- El Botánico (Cra. 33 #7-21, Medellín, Antioquia, Colombia) – I ate here for New Years with John, which was a night that they offered a limited menu – your choice of fish or meat. I went with the fish which was an herb crusted salmon. That place was dope and one of the best meals I had while in Medellín. It’s owned by an English guy named Lucas who moved to Medellín a couple years ago to setup a different type of business and changed course when he discovered the opportunity to bring this style of food to Poblado. I would’ve liked to have gone again on a different night, but I rarely made it out to Poblado.
- Korea House (Tv. 39b #7756, Medellín, Antioquia, Colombia) – This was my fix for Korean food while in Medellín. During the weekdays, I’d spend many of my lunches working while I ate, and Korea House was one of my hotspots. Ask for their ginger tea which they sweet with panela. It’s so ridiculously tasty.
- Kusi Cocina Peruana (Tv. 39b # 72-71, Medellín, Antioquia, Colombia) – This was a recent discovery that turned into a favorite. There are a ton of Peruvian restaurants in Laureles and more being built as we speak. I had also tried Cuzco Cocina Peruana on a different night in Tesoro Mall, but I found their menu to be overpriced and their food only so-so. Kusi, on the other hand, had reasonable Medellín prices and some really delicious authentic Peruvian cuisine. Get the chicha moroda!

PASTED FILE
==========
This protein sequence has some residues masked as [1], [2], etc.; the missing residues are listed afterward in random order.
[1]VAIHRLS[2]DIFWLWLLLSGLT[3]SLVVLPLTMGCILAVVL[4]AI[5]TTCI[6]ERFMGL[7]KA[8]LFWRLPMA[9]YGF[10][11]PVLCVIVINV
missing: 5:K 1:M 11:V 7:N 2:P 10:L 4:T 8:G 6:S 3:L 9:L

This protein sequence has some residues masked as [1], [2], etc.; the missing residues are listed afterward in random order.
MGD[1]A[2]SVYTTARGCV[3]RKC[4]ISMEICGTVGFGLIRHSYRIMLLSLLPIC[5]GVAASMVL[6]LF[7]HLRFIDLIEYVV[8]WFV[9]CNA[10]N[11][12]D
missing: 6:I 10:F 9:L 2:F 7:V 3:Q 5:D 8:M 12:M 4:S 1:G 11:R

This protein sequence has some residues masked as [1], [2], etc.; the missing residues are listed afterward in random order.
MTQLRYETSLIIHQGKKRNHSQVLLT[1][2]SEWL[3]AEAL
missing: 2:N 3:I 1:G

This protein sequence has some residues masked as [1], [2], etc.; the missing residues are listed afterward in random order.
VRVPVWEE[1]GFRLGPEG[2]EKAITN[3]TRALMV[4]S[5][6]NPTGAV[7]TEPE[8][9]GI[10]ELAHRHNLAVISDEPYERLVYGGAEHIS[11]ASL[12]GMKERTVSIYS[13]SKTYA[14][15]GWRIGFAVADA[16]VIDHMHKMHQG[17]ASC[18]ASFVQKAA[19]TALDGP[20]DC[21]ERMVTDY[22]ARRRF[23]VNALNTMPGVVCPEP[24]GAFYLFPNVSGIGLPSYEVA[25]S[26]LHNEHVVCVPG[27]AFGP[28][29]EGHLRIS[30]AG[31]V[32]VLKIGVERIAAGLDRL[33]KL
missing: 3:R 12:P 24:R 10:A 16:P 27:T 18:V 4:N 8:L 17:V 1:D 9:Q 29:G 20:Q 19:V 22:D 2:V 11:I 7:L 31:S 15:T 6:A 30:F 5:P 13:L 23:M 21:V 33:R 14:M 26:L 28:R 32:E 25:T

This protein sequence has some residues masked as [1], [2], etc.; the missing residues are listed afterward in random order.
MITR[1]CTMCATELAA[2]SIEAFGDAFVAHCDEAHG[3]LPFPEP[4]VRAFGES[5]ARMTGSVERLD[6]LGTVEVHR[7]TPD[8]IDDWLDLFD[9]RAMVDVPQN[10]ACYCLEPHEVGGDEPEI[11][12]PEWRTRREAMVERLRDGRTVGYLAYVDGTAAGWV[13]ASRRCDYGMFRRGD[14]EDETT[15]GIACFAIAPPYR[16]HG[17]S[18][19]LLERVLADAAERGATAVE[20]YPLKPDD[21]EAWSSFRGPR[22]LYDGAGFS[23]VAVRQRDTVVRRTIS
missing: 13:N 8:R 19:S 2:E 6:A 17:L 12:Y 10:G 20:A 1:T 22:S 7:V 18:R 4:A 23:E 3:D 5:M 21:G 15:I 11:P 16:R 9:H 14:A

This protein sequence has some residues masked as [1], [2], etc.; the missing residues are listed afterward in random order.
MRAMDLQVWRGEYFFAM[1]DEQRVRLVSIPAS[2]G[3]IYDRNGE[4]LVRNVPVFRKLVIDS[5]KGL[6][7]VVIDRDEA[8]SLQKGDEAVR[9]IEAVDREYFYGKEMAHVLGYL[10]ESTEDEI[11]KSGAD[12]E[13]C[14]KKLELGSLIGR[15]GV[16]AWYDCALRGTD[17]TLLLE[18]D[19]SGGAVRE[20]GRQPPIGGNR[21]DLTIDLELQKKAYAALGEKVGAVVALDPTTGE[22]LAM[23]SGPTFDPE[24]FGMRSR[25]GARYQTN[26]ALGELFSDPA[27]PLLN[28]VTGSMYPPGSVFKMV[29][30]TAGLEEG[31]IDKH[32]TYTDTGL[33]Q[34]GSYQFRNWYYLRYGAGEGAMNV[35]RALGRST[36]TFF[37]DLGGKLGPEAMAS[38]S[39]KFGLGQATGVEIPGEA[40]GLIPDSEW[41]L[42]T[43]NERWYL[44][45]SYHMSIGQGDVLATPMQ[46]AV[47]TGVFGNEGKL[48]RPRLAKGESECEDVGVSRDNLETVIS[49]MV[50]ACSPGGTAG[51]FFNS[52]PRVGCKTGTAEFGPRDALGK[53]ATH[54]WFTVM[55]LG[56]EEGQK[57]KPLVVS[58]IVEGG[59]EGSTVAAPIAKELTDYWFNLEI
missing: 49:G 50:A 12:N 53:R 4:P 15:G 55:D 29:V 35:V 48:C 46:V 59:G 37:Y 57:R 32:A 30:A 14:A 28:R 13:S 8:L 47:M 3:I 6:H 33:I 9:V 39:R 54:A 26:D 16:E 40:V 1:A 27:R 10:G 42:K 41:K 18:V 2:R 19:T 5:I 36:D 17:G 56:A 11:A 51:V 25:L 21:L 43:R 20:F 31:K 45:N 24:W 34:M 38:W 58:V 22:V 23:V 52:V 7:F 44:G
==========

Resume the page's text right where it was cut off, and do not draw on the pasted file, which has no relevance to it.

#5) It’s easy and cheap to get around Medellín.
Metro System – Hats off to the public transportation system in Medellín – and Paísas (what people call themselves from the Antioquia region of Colombia) are quick to tell you how much better their city is than Bogota because of their Metro. However, I must agree that their metro system is fantastic. It covers the entire spread of the city, only costs 2000 pesos per ride (about $0.67 USD), it’s fast, and it’s clean. Medellín has a strict “no food” rule on the Metro so the seats aren’t filled with arepa grease.
Buses – I only used the bus system a few times but also found it easy to navigate like the metro system. Like any big city, the buses and metro gets crowded during morning and evening commutes – but that’s life in a big city. Also note, regarding buses, that there is a direct bus from MDE airport to San Diego Mall that you can take for 9500 pesos ($3.25). This is the cheapest and best way to get into the city in my opinion, and afterwards you can hop the metro, a bus, a taxi, or an Uber to get to your destination. That’ll save you around $20-30 versus taking a taxi all the way from the airport, and it won’t add any significant time onto your trip.
Walking – I love to walk, and I walked most places in Medellín. There were even a couple times that I walked all the way from Laureles to Poblado, which takes about an hour. Sidewalks connect most of the city which made pedestrian life easier, but be careful of cars! You’ll hear me talk about that later in the “things I hated” section.
Taxis – I have an ongoing feud with taxi drivers all over the world, but I found the taxi drivers in Medellín to be courteous and less exploitative than other places I’ve been. Although there was exception. (Check out this post I made in the Medellin Expats group on Facebook about a taxi driver who turned off the meter real quick when we arrived at my destination and tried to charge me double. You’ll have to be a member of that group to read the post, but you should join anyway if you’re headed to Medellín.) Unlike the taxi drivers in Quito Ecuador, the drivers in Medellín are required to use their meters all day and night, so don’t let anyone fool you otherwise – especially around Poblado where the drivers are known for trying to take advantage of gringos.